Getting a handle on what retirement plan failure really means

Dirk Cotton, JDC Planning

I’ve certainly used the term “plan failure” more than a few times, which is why a recent blog post by retirement researcher Dirk Cotton caught my eye.

In Three Degrees of Bad, Cotton separates out what he calls “three progressive levels of failure.” Those are: (1) loss of “market-funded” standard of living; (2) loss of standard of living below the household’s “floor” income; and (3) bankruptcy. A fourth type of failure he describes is depletion of an investment portfolio, which is what many planners—and journalists—really refer to when they write about the risk of plan failure. Cotton, founder of JDC Planning, points out that portfolio failure can contribute to any of the other three types—or none of them, depending on how reliant your clients are on investments to support their standard of living.

“What most retirees want to achieve from a retirement plan is to maintain their standard of living through retirement no matter how long they live,” Cotton told me in an interview. “Leaving a legacy is probably the second most important goal for some, but not at all for others. So you can lose your standard of living due to various risks in retirement, but usually when you read about this topic it’s focused on sequence of return risk and probability of ruin, which refers only to the risk of depleting your investment portfolio before you die.”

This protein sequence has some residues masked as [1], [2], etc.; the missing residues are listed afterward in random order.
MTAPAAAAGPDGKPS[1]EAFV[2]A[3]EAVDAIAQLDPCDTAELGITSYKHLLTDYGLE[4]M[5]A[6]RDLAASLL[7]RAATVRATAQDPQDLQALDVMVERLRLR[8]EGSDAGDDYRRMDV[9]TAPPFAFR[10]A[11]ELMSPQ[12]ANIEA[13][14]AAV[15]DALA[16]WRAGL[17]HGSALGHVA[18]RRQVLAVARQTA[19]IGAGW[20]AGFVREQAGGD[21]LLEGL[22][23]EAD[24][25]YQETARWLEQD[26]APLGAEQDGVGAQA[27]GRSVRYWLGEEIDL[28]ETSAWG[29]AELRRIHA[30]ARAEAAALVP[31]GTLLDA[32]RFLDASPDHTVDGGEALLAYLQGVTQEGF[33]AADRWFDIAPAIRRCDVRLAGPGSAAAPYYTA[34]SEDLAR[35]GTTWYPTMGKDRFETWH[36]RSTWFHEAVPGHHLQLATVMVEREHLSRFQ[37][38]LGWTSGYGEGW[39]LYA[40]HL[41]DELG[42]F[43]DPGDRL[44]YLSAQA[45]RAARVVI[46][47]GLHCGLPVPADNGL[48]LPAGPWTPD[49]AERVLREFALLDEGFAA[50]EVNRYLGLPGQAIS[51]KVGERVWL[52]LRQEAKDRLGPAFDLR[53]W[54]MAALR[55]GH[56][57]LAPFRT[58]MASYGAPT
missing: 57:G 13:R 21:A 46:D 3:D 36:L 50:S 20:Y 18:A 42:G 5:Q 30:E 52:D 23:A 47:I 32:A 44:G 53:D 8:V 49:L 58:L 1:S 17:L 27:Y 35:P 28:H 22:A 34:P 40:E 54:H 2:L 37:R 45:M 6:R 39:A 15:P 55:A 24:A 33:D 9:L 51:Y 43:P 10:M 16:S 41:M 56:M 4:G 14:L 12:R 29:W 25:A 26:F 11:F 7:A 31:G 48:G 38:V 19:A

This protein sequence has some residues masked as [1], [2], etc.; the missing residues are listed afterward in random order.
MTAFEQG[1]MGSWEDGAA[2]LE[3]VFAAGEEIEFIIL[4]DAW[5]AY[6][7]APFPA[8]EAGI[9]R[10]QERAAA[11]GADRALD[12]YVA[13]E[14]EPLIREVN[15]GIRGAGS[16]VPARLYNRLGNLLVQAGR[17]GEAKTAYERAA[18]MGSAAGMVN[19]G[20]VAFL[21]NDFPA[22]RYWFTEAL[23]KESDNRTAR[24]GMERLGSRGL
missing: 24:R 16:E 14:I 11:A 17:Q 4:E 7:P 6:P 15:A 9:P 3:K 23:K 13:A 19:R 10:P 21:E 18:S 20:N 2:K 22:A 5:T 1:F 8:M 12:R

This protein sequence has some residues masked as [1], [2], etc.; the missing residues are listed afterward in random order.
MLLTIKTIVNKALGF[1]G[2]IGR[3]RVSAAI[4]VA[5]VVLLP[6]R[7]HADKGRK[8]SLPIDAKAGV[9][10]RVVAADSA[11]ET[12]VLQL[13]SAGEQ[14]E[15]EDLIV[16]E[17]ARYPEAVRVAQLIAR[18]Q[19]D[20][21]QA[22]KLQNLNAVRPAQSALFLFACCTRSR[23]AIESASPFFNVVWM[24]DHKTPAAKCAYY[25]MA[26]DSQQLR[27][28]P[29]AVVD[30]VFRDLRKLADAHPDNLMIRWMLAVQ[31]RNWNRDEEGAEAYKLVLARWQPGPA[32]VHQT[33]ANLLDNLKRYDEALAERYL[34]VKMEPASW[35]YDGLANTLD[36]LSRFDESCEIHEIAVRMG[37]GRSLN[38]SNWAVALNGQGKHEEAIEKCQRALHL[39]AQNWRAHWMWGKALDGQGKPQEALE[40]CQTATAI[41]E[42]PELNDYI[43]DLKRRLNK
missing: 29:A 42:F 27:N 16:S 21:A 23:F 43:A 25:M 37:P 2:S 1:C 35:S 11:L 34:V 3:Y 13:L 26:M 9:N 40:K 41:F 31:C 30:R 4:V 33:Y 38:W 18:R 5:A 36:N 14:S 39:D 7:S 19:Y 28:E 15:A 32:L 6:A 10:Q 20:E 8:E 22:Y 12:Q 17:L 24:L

The challenge for planners, Cotton thinks, is to sharpen communication with clients. “It’s important to communicate accurately about the problems and risks, and how we deal with them—because they are all separate risks.”

The most important retirement risks include longevity, inflation, health expense, long-term care and financial fraud. There certainly is market risk as well—stock market volatility, interest rate risk and sequence of return risk. But market risk might not impact your client’s standard of living, Cotton argues. Consider the example of an affluent retired couple with a $100,000 standard of living receiving $60,000 in Social Security benefits and $40,000 in fixed annuity income. “If that couple loses everything they have in the stock market, it wouldn’t have a huge impact on their standard of living, because [they] have secured that with financial products.”

I explored the concept of plan failure with Cotton this month in an interview for WealthManagement.com.

 

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